Mayday Monday – What is Critical Habitat?
CLICK HERE for this week’s special feature, an interview with WDC’s Erich Hoyt, Research Fellow and Program Lead for Critical Habitat and Marine Protected Areas.
The National Marine Fisheries Service (NMFS) is the branch of the National Oceanic and Atmospheric Administration responsible for legal protection of marine life and the recovery of protected species. The Southern Resident orcas were added to the Endangered Species List in 2005 after NMFS realized that the population was in danger of extinction. While all orcas are still considered to be one species, Orcinus orca, there are ten known ecotypes, and very likely more, that are ecologically unique. Each ecotype is further divided into unique populations that are typically genetically and acoustically separate. For this reason, the Southern Residents are considered a Distinct Population Segment.
The Endangered Species Act mandates that NMFS assign critical habitat for listed species or populations. Critical habitat is a set of legally designated areas that are directly or indirectly necessary to conservation, based on the presence of certain biological or physical elements. These can be within or outside of the geographic range of the population in question. Critical habitat serves as a legal acknowledgement of environmental properties that are necessary to survival and long term recovery. NMFS can manage activities within these areas to prevent harm to the whales, or damage to the environmental features they depend on.
For the Southern Residents, NMFS identified water quality, availability of prey species, and conditions for travel, resting and foraging as key environmental features. The current critical habitat includes about 2,560 square miles around the San Juan Islands, the Strait of Juan de Fuca and Puget Sound. Combined with Canada’s designated critical habitat, this covers the inland waters of the Salish Sea, where the Southern Residents are commonly seen from May to October. This does not include offshore areas, military sites or coastal waters less than 20ft deep.
In order to designate critical habitat, federal agencies must clearly identify the physical and biological features necessary for individual survival and population growth. By fully understanding what aspects of the environment are essential, the agency can better manage human activity in a way that does the least harm to these features.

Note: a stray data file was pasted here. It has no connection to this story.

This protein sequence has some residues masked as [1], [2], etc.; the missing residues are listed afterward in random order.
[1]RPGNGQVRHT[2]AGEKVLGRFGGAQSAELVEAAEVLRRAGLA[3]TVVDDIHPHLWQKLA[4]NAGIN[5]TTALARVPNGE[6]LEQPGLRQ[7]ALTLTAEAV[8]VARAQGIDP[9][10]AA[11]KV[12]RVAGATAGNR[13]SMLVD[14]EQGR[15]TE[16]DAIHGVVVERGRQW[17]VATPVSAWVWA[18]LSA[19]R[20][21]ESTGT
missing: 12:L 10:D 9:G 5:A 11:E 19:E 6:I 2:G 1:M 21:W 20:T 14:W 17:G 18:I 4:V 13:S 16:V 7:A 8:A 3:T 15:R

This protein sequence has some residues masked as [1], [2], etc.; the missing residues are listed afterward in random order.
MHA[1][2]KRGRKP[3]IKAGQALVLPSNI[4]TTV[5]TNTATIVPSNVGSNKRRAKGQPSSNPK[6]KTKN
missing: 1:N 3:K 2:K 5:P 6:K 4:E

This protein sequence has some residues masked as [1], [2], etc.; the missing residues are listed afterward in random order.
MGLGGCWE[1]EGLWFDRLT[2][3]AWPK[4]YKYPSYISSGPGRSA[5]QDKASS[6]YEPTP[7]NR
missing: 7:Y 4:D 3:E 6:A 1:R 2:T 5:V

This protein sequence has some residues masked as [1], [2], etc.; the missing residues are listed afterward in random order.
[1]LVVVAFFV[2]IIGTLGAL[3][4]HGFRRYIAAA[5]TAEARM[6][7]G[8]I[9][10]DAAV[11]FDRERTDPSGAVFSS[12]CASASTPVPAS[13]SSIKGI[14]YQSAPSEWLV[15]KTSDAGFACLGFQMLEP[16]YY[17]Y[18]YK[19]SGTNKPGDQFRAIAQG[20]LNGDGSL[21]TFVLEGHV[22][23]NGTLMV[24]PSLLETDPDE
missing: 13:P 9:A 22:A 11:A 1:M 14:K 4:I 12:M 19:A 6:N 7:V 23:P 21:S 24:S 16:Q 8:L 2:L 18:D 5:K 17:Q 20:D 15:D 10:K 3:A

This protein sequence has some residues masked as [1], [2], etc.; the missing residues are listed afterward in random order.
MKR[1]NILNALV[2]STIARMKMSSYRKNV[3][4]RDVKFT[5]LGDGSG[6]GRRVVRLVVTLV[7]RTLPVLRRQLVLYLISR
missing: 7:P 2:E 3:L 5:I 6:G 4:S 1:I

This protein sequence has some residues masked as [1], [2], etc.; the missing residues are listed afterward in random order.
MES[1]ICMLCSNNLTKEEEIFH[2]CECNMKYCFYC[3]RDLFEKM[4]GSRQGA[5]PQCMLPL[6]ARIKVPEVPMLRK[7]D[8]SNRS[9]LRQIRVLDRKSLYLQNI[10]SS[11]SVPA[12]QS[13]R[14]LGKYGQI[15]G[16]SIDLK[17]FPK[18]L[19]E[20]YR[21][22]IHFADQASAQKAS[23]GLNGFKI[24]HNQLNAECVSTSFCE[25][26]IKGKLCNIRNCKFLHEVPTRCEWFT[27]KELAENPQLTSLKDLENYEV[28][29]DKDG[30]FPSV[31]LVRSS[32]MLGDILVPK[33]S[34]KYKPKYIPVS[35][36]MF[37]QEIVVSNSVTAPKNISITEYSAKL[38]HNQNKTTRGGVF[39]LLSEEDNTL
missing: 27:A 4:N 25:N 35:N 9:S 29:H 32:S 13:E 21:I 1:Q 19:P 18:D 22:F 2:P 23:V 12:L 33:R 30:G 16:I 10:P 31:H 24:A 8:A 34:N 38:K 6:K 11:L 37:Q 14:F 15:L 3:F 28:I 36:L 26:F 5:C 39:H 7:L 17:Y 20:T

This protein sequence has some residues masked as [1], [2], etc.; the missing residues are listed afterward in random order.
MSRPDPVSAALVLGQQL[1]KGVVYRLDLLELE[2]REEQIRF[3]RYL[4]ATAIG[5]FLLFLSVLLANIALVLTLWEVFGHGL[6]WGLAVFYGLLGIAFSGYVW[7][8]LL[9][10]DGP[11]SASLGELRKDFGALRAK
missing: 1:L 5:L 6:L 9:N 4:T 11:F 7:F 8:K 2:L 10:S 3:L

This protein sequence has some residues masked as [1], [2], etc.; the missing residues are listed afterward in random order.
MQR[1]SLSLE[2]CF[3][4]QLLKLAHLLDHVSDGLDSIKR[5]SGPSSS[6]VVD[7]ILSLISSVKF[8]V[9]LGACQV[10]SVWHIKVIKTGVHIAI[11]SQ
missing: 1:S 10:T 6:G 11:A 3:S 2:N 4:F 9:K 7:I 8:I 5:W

Critical habitat is not the same as a marine protected area, but can be just as influential in long-term conservation. It is important to note that critical habitat designation does not directly safeguard a habitat as a whole the way a marine sanctuary does. It stands alone as an invaluable legal tool to prevent further damage to, and make a case for restoration of, essential environmental features. Its purpose is to create a legal means of protecting elements of the environment that are crucial to the day-to-day survival of individuals in order to first prevent further decline, and ultimately to promote population recovery over time.
Studies show that species with designated critical habitat are at least twice as likely to recover as those without it, but this is only going to be the case for Southern Residents if their critical habitat is actually based on their year-round needs. As it stands now, the Southern Residents’ critical habitat covers only a fraction of their geographic range. During the winter months, they travel up and down the coast, as far as central California, using the coastal habitat and ecological resources. In addition to being exposed to pollution and boat traffic, they are threatened by a decrease in prey. Salmon numbers have declined throughout their entire range, all year long. Unfortunately, current critical habitat does not reflect this.
You can help us expand the Southern Residents’ critical habitat. Please sign our letter urging NMFS to protect the full extent of their home.
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